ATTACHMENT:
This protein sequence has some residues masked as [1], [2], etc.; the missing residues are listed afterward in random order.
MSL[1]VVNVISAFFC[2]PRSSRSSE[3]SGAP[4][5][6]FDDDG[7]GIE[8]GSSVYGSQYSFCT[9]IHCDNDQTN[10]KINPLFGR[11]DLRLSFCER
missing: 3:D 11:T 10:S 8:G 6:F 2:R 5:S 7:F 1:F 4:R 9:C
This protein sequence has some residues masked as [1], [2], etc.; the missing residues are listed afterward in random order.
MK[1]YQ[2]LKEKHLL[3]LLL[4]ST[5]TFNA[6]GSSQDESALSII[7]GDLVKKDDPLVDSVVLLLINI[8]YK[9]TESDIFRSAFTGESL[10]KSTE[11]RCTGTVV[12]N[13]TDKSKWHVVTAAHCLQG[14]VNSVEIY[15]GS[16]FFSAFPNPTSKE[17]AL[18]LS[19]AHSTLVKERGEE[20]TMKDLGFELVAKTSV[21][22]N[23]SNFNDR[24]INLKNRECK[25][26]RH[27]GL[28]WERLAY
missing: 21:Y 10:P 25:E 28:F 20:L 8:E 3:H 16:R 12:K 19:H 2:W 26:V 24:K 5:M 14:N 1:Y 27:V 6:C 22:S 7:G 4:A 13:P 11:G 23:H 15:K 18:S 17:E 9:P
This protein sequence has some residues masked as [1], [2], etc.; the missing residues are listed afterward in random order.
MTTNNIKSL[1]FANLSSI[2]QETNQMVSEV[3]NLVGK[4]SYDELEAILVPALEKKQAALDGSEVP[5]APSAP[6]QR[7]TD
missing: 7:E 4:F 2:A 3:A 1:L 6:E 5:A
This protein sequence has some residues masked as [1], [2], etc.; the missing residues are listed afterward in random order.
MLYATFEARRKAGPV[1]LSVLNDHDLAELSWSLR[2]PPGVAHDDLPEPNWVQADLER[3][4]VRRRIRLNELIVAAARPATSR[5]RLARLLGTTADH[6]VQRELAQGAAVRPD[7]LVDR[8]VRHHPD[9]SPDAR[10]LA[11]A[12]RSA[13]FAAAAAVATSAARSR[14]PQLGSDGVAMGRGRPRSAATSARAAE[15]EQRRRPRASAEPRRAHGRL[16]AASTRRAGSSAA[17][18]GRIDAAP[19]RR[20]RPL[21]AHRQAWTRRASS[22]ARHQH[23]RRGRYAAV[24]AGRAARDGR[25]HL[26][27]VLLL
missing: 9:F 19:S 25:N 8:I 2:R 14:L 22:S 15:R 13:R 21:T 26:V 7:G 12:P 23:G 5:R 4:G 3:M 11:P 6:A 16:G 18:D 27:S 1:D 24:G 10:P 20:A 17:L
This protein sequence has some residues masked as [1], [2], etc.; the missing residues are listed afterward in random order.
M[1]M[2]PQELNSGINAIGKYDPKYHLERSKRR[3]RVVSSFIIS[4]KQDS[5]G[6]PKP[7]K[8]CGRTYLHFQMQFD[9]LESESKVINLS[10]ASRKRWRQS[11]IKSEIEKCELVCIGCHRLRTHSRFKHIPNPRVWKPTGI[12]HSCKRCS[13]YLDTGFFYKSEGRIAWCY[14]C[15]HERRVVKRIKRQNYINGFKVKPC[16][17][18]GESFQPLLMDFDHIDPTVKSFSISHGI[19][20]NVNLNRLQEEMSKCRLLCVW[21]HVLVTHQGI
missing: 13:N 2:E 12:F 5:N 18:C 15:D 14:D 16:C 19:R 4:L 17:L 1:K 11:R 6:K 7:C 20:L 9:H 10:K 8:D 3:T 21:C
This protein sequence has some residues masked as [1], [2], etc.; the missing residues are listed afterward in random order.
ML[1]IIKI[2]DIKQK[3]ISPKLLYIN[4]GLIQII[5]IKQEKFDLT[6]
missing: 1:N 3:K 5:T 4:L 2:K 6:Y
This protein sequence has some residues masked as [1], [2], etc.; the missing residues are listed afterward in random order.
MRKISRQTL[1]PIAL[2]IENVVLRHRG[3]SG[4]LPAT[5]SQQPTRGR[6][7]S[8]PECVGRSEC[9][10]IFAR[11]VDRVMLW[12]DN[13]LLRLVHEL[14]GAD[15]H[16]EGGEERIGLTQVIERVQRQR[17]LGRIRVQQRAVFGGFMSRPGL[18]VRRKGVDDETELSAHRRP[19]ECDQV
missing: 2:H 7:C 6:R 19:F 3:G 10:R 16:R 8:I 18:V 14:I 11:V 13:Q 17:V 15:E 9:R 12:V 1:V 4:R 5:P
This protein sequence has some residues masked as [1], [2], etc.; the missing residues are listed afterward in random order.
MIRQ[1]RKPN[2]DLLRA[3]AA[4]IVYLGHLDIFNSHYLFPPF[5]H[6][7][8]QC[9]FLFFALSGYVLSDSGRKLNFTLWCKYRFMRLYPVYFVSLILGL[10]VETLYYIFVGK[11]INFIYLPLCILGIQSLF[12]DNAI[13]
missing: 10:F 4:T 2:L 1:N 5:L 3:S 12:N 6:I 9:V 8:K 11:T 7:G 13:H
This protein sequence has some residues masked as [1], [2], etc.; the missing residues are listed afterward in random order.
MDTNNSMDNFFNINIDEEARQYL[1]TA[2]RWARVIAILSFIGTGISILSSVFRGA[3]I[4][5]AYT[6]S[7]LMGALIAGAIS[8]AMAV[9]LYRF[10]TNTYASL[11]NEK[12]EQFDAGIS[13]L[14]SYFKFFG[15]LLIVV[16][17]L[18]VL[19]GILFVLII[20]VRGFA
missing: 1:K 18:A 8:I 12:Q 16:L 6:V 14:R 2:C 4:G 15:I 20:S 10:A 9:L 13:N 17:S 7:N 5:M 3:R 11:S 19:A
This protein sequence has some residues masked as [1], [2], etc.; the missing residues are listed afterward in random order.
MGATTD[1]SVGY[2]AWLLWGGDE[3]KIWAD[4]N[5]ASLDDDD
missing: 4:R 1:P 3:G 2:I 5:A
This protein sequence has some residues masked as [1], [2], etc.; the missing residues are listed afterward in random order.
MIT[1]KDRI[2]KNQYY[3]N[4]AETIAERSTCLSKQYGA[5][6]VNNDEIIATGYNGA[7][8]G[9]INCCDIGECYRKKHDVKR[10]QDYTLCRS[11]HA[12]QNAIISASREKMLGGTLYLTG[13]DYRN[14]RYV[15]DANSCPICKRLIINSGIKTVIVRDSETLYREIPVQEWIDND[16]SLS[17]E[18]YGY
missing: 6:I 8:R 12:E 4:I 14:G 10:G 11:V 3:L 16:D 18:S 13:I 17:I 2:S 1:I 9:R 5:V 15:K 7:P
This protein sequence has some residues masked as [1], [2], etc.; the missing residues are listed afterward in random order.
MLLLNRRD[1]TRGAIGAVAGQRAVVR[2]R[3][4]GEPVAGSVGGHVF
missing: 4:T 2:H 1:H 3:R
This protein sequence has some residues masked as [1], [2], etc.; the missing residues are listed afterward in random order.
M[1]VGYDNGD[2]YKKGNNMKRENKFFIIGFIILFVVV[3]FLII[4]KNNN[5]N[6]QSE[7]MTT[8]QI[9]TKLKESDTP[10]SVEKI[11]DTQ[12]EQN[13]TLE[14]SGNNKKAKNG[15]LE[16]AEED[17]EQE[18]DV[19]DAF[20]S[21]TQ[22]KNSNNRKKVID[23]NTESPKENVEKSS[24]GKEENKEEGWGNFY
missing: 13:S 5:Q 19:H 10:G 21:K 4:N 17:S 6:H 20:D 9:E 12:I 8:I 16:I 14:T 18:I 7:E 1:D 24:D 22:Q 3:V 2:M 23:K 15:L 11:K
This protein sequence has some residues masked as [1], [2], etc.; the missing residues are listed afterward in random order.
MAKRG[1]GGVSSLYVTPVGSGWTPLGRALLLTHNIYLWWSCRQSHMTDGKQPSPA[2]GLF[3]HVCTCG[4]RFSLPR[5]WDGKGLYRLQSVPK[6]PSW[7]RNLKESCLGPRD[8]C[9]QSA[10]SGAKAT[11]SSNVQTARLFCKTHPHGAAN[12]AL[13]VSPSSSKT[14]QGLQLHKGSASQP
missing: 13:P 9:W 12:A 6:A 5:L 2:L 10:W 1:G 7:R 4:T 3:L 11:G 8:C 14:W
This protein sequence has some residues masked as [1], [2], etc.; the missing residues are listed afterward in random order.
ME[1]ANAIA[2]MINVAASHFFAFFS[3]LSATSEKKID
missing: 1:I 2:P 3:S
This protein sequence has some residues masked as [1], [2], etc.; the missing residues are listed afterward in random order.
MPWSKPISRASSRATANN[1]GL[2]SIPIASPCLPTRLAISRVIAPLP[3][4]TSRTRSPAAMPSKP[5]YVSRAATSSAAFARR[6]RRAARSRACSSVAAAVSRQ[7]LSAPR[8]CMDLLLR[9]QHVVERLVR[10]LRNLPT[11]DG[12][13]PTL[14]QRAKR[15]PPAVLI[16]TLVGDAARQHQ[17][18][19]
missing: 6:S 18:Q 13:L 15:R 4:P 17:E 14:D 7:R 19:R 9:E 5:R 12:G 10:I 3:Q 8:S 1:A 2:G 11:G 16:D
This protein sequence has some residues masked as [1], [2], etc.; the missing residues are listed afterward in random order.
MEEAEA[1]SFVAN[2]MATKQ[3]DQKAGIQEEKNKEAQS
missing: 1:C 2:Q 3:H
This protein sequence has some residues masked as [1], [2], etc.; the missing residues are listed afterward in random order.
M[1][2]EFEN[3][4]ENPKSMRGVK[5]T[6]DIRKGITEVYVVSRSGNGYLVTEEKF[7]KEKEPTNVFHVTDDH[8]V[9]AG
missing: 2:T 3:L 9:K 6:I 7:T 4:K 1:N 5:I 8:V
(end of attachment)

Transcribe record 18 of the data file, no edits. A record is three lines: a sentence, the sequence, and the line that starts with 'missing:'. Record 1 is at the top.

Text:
This protein sequence has some residues masked as [1], [2], etc.; the missing residues are listed afterward in random order.
M[1][2]EFEN[3][4]ENPKSMRGVK[5]T[6]DIRKGITEVYVVSRSGNGYLVTEEKF[7]KEKEPTNVFHVTDDH[8]V[9]AG
missing: 2:T 3:L 9:K 6:I 7:T 4:K 1:N 5:I 8:V